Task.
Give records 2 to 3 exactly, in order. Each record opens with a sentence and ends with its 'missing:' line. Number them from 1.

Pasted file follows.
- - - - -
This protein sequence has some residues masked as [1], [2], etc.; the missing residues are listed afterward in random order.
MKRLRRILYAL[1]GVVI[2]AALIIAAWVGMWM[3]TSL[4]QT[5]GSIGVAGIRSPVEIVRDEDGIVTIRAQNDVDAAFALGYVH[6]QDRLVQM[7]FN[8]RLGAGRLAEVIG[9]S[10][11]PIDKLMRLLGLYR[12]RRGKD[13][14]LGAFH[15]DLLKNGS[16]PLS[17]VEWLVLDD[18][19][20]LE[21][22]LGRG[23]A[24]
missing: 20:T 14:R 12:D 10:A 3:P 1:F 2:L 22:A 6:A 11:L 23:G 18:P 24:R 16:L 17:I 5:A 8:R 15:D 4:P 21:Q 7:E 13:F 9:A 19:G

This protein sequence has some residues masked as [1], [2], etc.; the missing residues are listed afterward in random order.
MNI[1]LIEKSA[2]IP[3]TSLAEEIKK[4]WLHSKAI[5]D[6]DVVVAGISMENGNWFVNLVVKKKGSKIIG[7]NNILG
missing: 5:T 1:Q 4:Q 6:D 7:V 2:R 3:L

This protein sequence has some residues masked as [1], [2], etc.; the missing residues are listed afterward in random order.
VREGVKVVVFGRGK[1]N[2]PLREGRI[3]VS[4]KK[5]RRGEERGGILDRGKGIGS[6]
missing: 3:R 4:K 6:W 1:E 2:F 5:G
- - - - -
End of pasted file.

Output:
This protein sequence has some residues masked as [1], [2], etc.; the missing residues are listed afterward in random order.
MNI[1]LIEKSA[2]IP[3]TSLAEEIKK[4]WLHSKAI[5]D[6]DVVVAGISMENGNWFVNLVVKKKGSKIIG[7]NNILG
missing: 5:T 1:Q 4:Q 6:D 7:V 2:R 3:L

This protein sequence has some residues masked as [1], [2], etc.; the missing residues are listed afterward in random order.
VREGVKVVVFGRGK[1]N[2]PLREGRI[3]VS[4]KK[5]RRGEERGGILDRGKGIGS[6]
missing: 3:R 4:K 6:W 1:E 2:F 5:G